For me, arriving at my philosophy has been a really hard and soul searching task. The Collins English dictionary describes the word philosophy as any “system of beliefs, values or tenets” (Davidson, 2009, p123) but, what do I really think is important? What values do I want to support, instil and nurture (Stonehouse, 1991) in the children that I teach?
I have spent the past couple of days searching through my textbooks for anything remotely related to the word philosophy, scanning through endless pages on the internet and locked in endless conversations and debate with my peers and colleagues, just to wind up with my thoughts in even more of a tangle then when I started. But then tonight, as I sat down and watched my children play together in the lounge it suddenly dawned on me, all this time I had been tying myself up in knots over what I should be valuing and instilling in other people’s children when the question for me really is, what values and beliefs do I want to instil and nurture within my own children?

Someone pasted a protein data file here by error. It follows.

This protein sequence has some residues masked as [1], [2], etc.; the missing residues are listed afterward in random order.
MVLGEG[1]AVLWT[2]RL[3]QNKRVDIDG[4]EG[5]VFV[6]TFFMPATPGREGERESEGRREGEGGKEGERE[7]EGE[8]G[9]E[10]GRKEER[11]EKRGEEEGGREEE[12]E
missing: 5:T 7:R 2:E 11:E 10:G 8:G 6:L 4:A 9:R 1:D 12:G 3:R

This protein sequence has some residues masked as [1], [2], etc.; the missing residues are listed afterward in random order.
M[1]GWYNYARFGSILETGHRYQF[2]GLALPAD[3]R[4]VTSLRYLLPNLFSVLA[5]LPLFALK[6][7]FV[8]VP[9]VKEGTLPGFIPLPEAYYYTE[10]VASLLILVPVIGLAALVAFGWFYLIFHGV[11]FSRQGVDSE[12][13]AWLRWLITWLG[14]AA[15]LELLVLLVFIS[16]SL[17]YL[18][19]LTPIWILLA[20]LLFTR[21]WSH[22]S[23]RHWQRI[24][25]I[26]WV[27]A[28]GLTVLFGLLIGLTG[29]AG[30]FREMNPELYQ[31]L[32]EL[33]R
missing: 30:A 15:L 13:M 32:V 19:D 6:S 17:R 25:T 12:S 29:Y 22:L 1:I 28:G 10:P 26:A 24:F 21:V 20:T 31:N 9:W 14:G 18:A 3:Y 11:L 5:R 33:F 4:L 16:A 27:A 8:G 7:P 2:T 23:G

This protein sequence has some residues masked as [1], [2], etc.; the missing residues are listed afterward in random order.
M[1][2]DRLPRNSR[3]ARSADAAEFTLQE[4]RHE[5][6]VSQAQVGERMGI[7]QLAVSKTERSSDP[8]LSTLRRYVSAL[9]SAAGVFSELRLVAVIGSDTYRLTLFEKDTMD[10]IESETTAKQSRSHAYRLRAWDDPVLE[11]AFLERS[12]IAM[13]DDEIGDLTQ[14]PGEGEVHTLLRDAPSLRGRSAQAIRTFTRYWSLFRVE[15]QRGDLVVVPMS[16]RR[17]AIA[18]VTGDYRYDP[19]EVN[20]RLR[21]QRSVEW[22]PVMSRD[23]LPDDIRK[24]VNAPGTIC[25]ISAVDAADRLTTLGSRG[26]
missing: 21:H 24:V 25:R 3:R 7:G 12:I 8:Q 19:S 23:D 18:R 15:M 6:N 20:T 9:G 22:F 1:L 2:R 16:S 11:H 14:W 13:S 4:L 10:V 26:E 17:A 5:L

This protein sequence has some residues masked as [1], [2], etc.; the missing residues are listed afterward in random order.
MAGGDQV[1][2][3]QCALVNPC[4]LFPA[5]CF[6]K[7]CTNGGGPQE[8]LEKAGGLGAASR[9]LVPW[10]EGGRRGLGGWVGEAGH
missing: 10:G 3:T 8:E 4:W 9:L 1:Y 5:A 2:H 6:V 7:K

When thinking about my personal philosophy I found it so hard to find a place to start, but now I’m finding it is hard to stop (Arthur, l., Beecher, B., Death, E., Dockett, S. & Farmer, S. (2008). The entire centre of my approach to and reason for teaching young children is that they are confident and competent individuals who need to be nurtured and empowered through positive guidance, responsive and reciprocal relationships within a safe and caring environment. I want to encourage and positively support children to take responsibility for their own learning, follow their own personal interests, try new things, set their own challenges, and find their own solutions at the pace that is right for them. I value Whanau input, and really encourage that they play an active role within their child’s or children’s learning, and within the centre as a whole. I also believe